2. "So how long did it take you to make that?" Ok, so this can be a valid question further into the conversation than the first two or three sentences, especially when the artist's work is process/peformance driven, or has a wonderful obsessive quality. It can also effectively creep into a conversation about technique, but when its the first thing that is said as you are holding a price list, its sounds like your are just calculating the artist's "per hour rate" and mistakenly thinking "Damn I got into the wrong business" - believe me, its not that simple.
3. Avoid making suggestions for the artist about pieces or future work until you have engaged them in a meaningful conversation about what is there in front of you. Let them know your are really looking and thinking about what they have presented, and that you don't just want them to make a red one that would match the cushions in your living room - this is a quick way to turn the artist off and shut the conversation down. Suggestions are helpful after both parties are engaged and on the same page or or at least reading the same book. Simple matters of taste or personal aesthetic often sound like just that, and go nowhere. I've also been surprised at how many artists do this to other artists and just sound like they want to turn your work into theirs, or to get you to create the work they wish they could create but are incapable of. Think carefully, what is the purpose of the suggestion? Pose questions to the artist to get them to consider these things instead just telling them what you think they should do. On the other hand, don't be afraid to let the artist know what you think after working towards a productive conversation about their work.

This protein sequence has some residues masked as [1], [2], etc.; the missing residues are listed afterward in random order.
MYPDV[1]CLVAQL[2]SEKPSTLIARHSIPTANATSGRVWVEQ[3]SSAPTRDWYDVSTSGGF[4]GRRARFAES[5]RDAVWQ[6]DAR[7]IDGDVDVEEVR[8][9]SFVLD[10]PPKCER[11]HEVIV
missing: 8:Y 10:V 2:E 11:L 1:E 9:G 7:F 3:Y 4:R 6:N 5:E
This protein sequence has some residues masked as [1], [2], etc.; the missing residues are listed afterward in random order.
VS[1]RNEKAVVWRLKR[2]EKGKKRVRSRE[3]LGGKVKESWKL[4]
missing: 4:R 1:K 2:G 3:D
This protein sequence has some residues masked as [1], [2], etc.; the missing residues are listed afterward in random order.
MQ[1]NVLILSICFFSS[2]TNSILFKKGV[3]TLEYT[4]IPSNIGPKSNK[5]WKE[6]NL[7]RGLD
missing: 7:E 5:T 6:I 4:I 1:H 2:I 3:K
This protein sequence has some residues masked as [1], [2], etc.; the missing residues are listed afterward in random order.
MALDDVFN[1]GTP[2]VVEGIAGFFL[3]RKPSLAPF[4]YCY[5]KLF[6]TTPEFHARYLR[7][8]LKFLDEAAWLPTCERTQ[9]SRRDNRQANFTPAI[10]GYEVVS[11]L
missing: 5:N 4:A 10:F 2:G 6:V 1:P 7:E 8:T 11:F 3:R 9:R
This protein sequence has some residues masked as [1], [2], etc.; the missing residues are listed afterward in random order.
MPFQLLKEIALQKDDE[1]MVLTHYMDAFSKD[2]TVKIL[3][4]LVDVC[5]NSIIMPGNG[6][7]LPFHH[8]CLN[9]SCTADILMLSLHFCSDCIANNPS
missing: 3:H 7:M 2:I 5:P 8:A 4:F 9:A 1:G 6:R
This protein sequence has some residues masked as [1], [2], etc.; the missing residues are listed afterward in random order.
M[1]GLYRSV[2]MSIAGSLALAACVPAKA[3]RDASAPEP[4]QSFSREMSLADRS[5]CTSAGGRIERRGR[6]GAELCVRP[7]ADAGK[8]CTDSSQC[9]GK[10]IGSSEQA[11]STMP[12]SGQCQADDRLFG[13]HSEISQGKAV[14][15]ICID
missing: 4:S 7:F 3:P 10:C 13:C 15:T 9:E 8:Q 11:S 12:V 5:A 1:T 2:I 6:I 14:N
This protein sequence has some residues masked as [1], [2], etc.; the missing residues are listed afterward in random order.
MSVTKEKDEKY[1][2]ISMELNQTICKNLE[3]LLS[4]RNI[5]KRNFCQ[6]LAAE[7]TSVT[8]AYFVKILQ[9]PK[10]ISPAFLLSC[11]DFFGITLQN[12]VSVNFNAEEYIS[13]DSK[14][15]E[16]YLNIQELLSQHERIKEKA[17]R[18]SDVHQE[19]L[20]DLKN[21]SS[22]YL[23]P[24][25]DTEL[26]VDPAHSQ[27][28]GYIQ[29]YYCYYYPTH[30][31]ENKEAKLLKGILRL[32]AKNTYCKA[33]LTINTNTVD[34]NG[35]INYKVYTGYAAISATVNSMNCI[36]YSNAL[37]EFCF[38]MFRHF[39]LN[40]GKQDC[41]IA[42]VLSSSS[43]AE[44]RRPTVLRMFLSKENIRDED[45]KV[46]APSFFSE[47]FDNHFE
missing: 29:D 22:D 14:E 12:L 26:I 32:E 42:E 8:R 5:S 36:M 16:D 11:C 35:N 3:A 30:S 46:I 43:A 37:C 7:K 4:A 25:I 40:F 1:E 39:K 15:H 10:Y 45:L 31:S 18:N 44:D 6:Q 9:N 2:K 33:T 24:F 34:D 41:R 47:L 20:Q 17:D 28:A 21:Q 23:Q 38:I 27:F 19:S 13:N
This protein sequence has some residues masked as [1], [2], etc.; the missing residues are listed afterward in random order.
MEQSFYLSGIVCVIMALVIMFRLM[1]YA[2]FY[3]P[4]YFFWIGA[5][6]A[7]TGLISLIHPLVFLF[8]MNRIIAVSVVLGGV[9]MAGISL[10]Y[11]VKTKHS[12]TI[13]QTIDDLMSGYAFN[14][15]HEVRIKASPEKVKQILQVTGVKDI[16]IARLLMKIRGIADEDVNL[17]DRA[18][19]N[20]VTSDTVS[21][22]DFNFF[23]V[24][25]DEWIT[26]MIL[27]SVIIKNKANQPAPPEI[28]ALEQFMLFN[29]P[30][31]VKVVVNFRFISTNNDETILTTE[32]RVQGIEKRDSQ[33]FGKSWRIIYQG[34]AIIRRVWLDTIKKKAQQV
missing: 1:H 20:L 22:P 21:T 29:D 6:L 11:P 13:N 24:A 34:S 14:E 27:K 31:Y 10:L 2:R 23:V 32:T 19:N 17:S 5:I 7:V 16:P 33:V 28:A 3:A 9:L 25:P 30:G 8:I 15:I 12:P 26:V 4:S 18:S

I know there are more suggestions that could be added, but I've been writing for longer than I planned to, and there are inventories to be made for upcoming shows, and work I want to finish, and I still haven't cooked dinner and so on.
So what do you think? I'd love some suggestions about additional ways to enrich these conversations.
Thursday, September 10, 2009
Open Studio (Reston, VA): Saturday September 26 from 4-9pm.
Please email me for directions and parking information: firstname.lastname@example.org
Light refreshments and beverages will be served.